If I find myself in the unthinkable position of testifying against a man who raped me, I will actually find myself defending myself. Yes, the rape victim must first prove her own innocence before the predator is put in a position to be held accountable.
Back to that window display, depraved isnâ€™t it? Just look at those two male mannequins just standing there, not touching, not in any sexually orientated activity of ANY kind.
Back to the activists, where are they in our malls? Why are they not protecting us from the likes of Fredrickâ€™s of Hollywood and Victoriaâ€™s not so Secret?
Seriously though, why are they not protecting us from the likes of, Jerry Buck Inman, the confessed, Bikini Killer, of Tiffany Marie Sours?
Inman is one of 563,000 registered sex offenders living in the United States. Do not even try to tell me that every single one of them is not a repeat offender, (Not to mention we donâ€™t have numbers for the un-registered offenders.) for example; Iâ€™m no angel and dabbled in shoplifting in my early teens.
Did I stop at my first dibble? Uhh, no. Did I stop at my second, third, forth? Uhh, no. Because. I. Was. Not. Caught.
So yeah, I shoplifted. No one caught me, no one inquired where these things were coming from at home and eventually the guilt got to be too much and it just wasnâ€™t fun any more, so I stopped.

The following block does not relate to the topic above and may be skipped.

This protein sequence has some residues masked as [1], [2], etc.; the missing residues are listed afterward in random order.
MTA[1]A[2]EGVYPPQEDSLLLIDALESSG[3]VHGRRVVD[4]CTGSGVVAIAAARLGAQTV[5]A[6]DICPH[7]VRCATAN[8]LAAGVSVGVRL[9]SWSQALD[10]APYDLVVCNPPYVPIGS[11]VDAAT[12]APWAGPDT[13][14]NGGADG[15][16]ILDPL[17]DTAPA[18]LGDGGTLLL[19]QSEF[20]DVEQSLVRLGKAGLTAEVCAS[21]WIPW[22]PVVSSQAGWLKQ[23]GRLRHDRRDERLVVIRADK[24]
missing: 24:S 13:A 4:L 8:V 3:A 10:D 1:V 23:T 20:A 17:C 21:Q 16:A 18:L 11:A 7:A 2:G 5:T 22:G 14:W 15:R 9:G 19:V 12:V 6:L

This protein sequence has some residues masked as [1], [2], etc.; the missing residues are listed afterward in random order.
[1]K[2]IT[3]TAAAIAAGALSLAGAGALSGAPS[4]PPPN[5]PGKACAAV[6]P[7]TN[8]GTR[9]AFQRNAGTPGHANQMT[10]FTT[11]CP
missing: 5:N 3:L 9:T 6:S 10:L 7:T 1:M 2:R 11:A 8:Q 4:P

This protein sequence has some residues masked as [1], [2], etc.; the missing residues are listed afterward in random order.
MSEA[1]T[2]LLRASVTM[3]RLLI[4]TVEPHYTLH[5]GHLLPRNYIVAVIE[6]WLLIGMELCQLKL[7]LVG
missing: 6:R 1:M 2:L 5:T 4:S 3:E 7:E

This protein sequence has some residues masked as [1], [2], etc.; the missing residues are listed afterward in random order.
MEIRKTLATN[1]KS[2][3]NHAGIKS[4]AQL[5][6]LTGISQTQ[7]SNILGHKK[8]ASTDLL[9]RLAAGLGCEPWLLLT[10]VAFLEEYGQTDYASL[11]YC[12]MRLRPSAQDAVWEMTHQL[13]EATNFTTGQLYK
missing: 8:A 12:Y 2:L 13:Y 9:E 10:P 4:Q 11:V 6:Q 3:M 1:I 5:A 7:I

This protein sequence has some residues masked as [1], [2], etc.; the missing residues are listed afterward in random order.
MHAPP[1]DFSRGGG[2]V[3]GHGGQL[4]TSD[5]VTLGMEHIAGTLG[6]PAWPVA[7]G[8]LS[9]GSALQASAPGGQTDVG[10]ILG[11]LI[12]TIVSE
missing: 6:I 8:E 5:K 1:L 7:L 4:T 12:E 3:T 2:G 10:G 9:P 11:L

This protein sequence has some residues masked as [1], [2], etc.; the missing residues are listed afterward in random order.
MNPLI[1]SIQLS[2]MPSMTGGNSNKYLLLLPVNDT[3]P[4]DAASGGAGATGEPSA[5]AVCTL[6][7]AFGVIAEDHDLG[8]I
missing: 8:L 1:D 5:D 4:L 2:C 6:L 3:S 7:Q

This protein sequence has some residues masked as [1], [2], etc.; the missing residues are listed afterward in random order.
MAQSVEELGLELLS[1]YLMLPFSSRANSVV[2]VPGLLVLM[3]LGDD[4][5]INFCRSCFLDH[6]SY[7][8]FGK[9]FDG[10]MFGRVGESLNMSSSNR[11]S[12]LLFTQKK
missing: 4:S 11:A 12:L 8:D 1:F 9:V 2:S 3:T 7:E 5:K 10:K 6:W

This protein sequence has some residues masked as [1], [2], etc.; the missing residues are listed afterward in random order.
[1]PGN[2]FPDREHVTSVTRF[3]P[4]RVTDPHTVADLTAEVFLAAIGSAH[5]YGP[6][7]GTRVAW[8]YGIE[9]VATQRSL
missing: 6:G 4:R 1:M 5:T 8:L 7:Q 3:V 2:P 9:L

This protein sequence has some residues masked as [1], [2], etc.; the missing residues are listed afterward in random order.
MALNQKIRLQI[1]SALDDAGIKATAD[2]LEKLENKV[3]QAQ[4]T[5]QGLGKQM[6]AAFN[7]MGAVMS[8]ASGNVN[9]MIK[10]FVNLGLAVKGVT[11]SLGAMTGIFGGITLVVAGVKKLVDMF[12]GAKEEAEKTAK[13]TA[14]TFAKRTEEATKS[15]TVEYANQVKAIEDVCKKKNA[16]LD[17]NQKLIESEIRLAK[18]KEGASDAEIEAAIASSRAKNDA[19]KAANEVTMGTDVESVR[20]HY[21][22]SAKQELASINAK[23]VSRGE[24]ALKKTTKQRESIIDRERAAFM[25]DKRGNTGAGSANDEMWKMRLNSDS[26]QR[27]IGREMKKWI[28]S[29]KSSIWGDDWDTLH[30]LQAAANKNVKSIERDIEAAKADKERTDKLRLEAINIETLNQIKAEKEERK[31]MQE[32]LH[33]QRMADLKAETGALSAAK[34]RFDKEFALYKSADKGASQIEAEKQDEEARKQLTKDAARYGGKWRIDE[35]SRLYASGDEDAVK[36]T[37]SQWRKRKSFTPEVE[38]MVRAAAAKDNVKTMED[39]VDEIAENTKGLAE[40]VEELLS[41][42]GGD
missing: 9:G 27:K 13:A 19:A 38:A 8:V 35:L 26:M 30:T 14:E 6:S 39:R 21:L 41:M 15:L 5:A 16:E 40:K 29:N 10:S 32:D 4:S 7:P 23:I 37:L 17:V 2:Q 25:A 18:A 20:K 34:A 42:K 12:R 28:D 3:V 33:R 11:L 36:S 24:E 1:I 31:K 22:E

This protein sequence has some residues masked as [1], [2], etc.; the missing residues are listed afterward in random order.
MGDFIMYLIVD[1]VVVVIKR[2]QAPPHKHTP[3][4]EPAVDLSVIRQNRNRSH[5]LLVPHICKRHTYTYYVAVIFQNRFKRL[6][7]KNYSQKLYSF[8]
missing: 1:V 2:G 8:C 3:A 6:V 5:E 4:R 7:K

The only reason I started in the first place was because a friend dared me to. I didnâ€™t have the now famous, â€œWinona Ryderâ€, syndrome of taking things and mass denial when caught. Wouldnâ€™t you have more respect for her if she had just stood up and admitted she had some psychological flaw that she just couldnâ€™t help herself, but sheâ€™s sorry and is seeking help? I would have.
Hereâ€™s the thing though. Without help or incarceration she will be out there still unable to stop herself from doing it. However, no young girls will be missing and turn up dead and buried in Winonaâ€™s back garden.
Which brings us to Marc Dutroux, a 47-year-old Belgian pedophile. Iâ€™m using him only so we donâ€™t forget that this is a problem that is ours alone here in the States.
In 1989 Dutoux was convicted of raping and abusing five young girls and was sentenced to 13 years but was released in 1992 on good behavior.
Um, well yeah, because there are NO young girls to abuse in prison for him to pray on. Oy. Who makes these decisions?
Shortly after his release, young girls began to disappear from nearby neighborhoods where Dutroux owned houses.
In August of 1996 two girls, ages 12 and 14 were found alive in the basement dungeun of on of Dutrouxâ€™s houses. They had both been raped repeatedly. One of the girls had been held for 80 days while the other had been there for 6 days and they were the lucky ones.